Bob's Chromebook is "expiring" this month. Leo says he hates that Google does that. But even though Google will stop updating your Chromebook, that doesn't mean it'll stop working. It will be fine for most things. Will it be a security issue? Not really. Chrome is inherently secure as it is. So Leo wouldn't really worry about it all that much. When you're ready to upgrade to a new one, then buy it. Acer's Aluminum Chromebooks are great for around $300. But no need to feel pressured to do so now.
Tom just got the Google Pixel 4 XL smartphone, but he saw that the Samsung Galaxy S10 is now the same price. Should he switch? Leo says he really likes the Pixel 4 because it's a pure Google experience. You get a lot of junk with a Samsung phone that unless you like it, you don't really need it. The S10 is a very nice phone, and the screen is as good as it can get. But is it worth getting rid of your Pixel? Keep in mind that the Pixel will be updated quicker because it's pure Google.
Thanks to a new feature in both iOS and Android, if you encounter someone who has been exposed to COVID-19, the phone will be able to alert you based on the person's location data, and that of others they have encountered. And if you're sick, it will enable medical professionals to track the path of infection through phone location data. It's called "contact tracing." The new feature has met with protest though, because Apple won't give governments all the information. It will also be a voluntary download.
By tracking your movement, and everyone you encounter, Google and Apple have developed an app that will notify everyone and public health authorities if you get sick. All you need to do is press a button that you are feeling sick, and the app does the rest. But your privacy is promised to be protected. The challenge, though, is to get everyone to opt-in and download it.
Because all the kids and college students are attending class online, Google Classroom went from being relatively unknown to in the top five apps now. Zoom is also huge, being besieged by tons of schools and businesses using their app to video conference for education and work.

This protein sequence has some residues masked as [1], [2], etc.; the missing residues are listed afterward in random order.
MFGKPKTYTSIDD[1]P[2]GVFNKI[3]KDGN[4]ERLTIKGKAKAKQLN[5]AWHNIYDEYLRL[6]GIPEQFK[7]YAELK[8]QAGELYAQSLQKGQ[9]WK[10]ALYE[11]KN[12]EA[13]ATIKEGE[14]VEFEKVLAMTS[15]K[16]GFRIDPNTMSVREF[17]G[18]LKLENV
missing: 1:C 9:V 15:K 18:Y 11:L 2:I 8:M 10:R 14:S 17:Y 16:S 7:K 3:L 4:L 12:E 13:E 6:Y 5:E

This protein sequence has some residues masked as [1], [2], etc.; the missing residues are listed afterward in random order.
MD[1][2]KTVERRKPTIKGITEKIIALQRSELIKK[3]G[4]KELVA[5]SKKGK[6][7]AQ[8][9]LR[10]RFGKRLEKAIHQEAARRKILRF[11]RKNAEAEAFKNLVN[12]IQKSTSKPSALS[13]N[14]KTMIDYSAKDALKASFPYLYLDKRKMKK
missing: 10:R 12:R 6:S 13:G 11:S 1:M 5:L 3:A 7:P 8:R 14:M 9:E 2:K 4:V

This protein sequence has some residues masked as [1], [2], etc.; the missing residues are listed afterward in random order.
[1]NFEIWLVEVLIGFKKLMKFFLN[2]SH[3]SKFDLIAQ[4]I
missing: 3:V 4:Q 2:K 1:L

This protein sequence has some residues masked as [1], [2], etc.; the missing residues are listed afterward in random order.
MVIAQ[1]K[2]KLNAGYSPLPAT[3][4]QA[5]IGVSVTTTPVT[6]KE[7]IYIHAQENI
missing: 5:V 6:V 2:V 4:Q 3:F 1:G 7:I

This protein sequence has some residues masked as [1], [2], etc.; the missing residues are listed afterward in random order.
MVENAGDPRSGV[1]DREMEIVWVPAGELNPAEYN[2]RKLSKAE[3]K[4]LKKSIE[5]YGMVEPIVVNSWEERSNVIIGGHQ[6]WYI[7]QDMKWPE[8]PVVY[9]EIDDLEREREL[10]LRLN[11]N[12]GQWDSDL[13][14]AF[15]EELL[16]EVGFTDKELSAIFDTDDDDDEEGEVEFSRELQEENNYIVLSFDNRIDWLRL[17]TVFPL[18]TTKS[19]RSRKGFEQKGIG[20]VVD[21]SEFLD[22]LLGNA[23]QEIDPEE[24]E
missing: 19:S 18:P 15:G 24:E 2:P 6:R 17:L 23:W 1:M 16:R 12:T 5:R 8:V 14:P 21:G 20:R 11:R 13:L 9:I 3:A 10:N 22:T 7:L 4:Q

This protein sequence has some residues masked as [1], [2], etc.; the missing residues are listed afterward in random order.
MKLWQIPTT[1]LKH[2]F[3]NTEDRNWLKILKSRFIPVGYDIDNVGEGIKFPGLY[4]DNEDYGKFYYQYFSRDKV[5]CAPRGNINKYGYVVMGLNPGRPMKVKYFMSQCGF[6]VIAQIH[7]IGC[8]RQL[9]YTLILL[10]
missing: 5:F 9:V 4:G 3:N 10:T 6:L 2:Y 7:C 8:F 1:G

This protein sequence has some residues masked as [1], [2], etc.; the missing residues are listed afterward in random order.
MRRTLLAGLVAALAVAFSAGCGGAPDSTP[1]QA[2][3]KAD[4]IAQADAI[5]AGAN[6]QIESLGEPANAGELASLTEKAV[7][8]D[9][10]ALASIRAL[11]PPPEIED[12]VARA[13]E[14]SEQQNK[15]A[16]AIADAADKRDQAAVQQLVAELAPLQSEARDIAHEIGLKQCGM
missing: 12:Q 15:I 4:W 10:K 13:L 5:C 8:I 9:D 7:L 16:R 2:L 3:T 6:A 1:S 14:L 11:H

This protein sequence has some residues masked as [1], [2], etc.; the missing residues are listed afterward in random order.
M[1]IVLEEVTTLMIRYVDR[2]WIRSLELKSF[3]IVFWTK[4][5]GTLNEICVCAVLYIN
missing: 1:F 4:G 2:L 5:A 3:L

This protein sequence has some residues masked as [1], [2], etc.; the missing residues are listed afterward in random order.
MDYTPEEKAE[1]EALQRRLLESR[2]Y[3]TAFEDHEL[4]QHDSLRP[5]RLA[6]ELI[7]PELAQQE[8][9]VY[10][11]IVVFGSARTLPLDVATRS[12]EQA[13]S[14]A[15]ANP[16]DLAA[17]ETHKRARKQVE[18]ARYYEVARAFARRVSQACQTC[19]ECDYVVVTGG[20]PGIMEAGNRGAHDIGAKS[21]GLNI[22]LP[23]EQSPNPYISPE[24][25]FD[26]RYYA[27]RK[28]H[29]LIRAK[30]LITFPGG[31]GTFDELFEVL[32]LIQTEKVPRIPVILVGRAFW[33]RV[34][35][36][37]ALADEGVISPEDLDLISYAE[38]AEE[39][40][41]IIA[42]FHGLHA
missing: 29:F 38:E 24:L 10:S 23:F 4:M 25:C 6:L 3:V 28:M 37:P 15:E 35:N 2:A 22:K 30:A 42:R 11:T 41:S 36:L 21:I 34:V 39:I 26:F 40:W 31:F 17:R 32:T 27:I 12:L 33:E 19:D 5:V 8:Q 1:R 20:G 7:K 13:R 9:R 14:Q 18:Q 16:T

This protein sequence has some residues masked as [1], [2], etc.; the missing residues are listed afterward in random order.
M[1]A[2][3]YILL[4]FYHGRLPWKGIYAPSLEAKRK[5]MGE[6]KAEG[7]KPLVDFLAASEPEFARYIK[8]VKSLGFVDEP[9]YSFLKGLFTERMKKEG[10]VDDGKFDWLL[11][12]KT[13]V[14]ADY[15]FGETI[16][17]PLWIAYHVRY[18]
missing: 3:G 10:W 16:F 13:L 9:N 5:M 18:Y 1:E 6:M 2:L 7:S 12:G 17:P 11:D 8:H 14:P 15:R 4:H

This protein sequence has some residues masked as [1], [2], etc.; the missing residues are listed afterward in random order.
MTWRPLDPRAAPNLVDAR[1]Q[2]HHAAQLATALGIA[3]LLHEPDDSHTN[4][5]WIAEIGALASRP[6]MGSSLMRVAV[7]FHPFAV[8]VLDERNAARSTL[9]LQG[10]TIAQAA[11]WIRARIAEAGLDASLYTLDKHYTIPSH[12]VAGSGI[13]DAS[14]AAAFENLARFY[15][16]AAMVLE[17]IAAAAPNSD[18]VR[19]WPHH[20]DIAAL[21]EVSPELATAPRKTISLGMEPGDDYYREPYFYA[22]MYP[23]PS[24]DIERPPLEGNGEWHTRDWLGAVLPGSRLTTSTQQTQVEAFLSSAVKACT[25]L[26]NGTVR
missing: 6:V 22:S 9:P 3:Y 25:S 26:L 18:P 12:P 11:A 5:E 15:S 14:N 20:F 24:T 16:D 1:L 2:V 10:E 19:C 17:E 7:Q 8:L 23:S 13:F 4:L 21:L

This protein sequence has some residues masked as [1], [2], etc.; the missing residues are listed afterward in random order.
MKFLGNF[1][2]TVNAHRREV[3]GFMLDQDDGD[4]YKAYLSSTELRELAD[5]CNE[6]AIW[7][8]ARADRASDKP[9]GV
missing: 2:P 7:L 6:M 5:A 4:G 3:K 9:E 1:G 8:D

Many modern Android 10 phones have a voice recording dictation system that transcribes audio as one talks. For stroke victims or elderly folk who may need voice-to-text technology, this comes in handy for sending messages. Chromebooks can bring up Google Assistant, and users can dictate with that. Afterward, a user or friend can take a look at the text and edit out any inaccuracies.
Lex hears that "end of life" support is coming for some Chromebooks. How safe will a Chromebook be after those dates? Leo says that new devices will have six and a half years of auto-updates, while much older generation Chromebooks have already been phased out of support. But Chromebooks are still incredibly secure. It'll be fine to continue to use. Will a VPN help? Leo says not really.
Tom moved to another state and his Gmail account has been locked out. How can he get back control of it? Google says he has to go back to the old location to recover it. This is why you use an alternate address for recovery. But if that doesn't work, you may be out of luck since there's no support. Leo says before anything happens, to do the security checkup. Turn on 2-factor authentication, and set up a secondary email that isn't Gmail for recovering it. Also, periodically, back up your email through Google Takeout.
Tommy bought a Google-branded Chromebook. Leo says that he can get 12 hours battery life on that Chromebook and it's incredibly secure. He pays a bit more for Google's brand, but they are well-built, will always be updated, and offer great security.
The Google Pixel 4 was launched while Leo was gone and it's been met with generally lackluster reviews. but Leo says that you can't please the technorati anymore. He found the Pixel 4 to be great, with a fast unlock, fantastic camera, and great screen.